Hawaii's shortage of pilots could lead to fewer flights and higher prices if the problem is left unchecked, aviation officials said.
Three flight schools on Oahu have closed over the last 18 months, citing high operating costs and diminishing student enrollment numbers, Hawaii News Now reported this week.
The closings could worsen the shortage, which became more pronounced when the University of Hawaii closed its flight program in 2015.
"We just cannot generate the number of pilots we need," said Pat McNamee, president of the General Aviation Council of Hawaii.
The state needs about 100 new pilots each year to replace the pilots who have reached the mandatory retirement age of 65, McNamee said.
"We try to teach as many pilots as we can, but we're limited by facilities, air space, and obviously money. It's very expensive," McNamee said.
Charter flight companies are already seeing the effects of the pilot shortage, and it could eventually reach the big airlines, officials said.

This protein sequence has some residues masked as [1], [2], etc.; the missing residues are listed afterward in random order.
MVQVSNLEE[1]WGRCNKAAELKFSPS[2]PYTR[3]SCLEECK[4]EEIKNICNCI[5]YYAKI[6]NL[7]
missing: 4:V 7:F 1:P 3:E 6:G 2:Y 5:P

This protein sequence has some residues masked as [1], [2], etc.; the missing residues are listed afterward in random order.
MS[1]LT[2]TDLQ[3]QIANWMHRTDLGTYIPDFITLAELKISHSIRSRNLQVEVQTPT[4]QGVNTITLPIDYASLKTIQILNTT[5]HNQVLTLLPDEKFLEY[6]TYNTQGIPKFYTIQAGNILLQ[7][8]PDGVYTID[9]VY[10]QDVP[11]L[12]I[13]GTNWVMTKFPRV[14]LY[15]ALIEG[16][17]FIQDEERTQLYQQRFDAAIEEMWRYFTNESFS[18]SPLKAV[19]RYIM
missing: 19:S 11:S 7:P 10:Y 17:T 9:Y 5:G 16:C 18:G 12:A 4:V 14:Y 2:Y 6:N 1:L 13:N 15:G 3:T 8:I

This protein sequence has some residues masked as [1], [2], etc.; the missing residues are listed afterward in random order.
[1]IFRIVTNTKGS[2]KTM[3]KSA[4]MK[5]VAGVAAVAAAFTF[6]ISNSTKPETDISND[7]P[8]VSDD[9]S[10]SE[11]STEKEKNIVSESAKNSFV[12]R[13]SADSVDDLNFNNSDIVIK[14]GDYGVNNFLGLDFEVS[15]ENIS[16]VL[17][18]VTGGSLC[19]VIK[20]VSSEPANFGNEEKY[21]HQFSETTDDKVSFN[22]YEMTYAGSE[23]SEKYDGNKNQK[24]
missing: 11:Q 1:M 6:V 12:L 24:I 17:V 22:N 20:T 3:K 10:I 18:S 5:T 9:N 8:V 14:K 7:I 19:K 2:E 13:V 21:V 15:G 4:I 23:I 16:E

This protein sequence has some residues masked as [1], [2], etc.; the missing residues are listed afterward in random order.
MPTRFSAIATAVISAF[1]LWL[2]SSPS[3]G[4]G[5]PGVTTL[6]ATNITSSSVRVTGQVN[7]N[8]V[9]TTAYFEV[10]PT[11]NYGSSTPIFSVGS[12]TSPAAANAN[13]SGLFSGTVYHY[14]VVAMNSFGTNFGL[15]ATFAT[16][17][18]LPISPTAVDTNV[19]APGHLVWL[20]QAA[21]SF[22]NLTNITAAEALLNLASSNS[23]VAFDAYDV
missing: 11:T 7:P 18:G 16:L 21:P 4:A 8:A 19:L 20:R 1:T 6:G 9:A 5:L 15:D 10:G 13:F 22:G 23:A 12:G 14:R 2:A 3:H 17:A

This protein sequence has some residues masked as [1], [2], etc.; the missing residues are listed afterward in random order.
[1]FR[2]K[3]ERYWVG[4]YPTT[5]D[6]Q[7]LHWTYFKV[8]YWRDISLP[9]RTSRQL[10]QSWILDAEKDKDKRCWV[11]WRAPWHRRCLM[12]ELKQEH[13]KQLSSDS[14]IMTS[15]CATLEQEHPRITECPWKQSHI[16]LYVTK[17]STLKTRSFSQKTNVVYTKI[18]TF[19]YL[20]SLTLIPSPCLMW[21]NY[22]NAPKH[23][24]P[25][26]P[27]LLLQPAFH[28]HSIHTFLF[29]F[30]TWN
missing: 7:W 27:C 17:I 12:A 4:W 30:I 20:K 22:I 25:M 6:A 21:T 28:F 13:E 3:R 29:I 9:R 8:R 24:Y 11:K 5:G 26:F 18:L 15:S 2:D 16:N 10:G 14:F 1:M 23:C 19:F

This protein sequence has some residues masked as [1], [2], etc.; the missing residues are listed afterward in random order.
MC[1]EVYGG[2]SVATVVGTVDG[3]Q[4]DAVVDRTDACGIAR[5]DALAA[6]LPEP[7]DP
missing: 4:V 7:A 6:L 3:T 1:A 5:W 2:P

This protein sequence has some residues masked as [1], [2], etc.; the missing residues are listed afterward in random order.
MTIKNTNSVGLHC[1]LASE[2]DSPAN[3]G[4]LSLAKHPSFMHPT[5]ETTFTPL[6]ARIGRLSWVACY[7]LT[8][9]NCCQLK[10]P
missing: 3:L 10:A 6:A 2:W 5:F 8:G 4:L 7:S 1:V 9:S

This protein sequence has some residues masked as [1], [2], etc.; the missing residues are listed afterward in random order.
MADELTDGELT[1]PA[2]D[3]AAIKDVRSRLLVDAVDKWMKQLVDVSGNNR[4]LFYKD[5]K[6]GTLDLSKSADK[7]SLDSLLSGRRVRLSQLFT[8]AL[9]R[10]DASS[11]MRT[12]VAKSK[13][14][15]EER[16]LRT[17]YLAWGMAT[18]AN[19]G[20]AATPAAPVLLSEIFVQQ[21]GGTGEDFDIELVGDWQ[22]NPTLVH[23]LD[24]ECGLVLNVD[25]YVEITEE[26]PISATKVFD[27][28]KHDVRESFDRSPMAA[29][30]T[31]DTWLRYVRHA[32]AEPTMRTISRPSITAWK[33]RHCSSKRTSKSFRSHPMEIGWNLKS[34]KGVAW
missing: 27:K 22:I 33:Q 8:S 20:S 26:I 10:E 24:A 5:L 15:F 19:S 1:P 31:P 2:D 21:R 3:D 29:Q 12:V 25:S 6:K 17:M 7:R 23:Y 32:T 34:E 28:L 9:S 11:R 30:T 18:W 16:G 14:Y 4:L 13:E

The shortage has the potential to cause more harm in Hawaii than in other states, said Peter Forman, a Hawaii aviation expert.
"I think it will be in a worse situation both because there is fewer pilots being trained here than other places, and because we depend so heavily on air travel," Forman said.
It could also affect air safety, McNamee said.
"We've really lowered the minimum qualifications to get into the airlines because we're running out of pilots," McNamee said.